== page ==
The team at the Shuttleworth Foundation reckon that good change happens faster if we can first change default settings of closed to open. Often the default is set by to closed by intellectual property; law but also by intellectual property policy and practises.

During the first two years we learned that if we were familiar with the shape of problems, and the solutions which had been tried that we were prepared, so that when conditions changed and presented an opportunity we could act quickly. We learned to take advantage of existing processes for policy advocacy, as well as devising longer processes for systemic change. We acted as a resource to others so that they could move faster and challenge the barriers in their own spheres.

After nearly three years the social innovation space in South Africa is moving towards openness. Although I haven’t achieved all that I’d liked to in the time, thanks to the support of colleagues, the Shuttleworth Foundation, and our partners we’ve given shape to desirable reforms, mapped major obstacles, neutralised some dangers and helped a lot of projects. There are now many more people working in this space who know how to navigate around the hazards of Intellectual Property.

Sharing ideas and experiences was always central to my work but during 2009 I concentrated on turning our previous efforts, and learnings into resources that others can use in the future. This has resulted in two initiatives: Copyright for Educators, and an analysis of access to knowledge efforts in South Africa.

Copyright for Educators is an open, scenario based, course which incorporates many of the lessons we’ve learned from grappling with copyright issues in learning environments. Copyright for Educators was one of the anchor course of the Peer to Peer University pilot. One of the participants was able to get credit for the course as independent study in his Instructional Technology PhD. His assessment of the first iteration of the course was: “for a first pass, I felt the organization of the Copyright for Educators course was very good. The content was interesting and to the point.”

The most challenging issue which the course deals with is the inclusion of copyright works used under exceptions, like fair use, in materials that are under open licences. For example someone might use a photograph under an educational exception in an instruction module that is under a Creative Commons licence. I first raised this issue in a Shuttleworth Foundation issue paper, which subsequently became a chapter in a book: Implementing the World Intellectual Property Agenda (available for free download). The issue has been taken up by ccLearn, the people at Creative Commons focused on open education, who’ve developed a report “Otherwise Open” and recommendations for educators.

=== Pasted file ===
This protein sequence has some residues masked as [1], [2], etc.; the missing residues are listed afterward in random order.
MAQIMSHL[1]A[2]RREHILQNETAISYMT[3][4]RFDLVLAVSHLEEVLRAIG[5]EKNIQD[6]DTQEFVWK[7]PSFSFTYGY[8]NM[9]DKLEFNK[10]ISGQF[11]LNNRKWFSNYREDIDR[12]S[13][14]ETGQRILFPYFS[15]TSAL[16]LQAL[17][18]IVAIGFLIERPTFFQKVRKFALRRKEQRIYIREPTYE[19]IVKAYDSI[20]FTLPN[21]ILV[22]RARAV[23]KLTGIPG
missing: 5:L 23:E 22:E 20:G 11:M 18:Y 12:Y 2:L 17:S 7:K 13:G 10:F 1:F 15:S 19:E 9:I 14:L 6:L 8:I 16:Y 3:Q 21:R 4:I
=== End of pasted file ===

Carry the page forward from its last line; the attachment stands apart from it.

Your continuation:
There have been a wide range of approaches to increasing access to knowledge in South Africa, but no single record of the different approaches. During 2009 I was able to organise many of the activists, scholars and entrepreneurs to contribute to research on the different approaches and projects, and to have it published as part of the Yale Access to Knowledge Research Series. It examines the battle for open standards, the Foundation’s intervention into the Pearson publishing mergers, the Free High School Science Texts project, and the work of partner projects such the African Copyright and Access to Knowledge project, and the Opening Scholarship project at the University of Cape Town.

I had the opportunity to contribute a great deal to the Foundation’s Open Resources policy. The policy and the thinking behind it were featured as cutting edge in a report by the Berkman Center for Internet and Society; An Evaluation of Private Foundation Copyright Licensing, Policies, Practices and Opportunities.

South Africa still has a long way to go towards an open knowledge society, the kind of society in which networks of links, code and content are open at every level. But there is now movement towards open as a default setting. There is growing agreement that access to knowledge is a basic issue, important to everyone.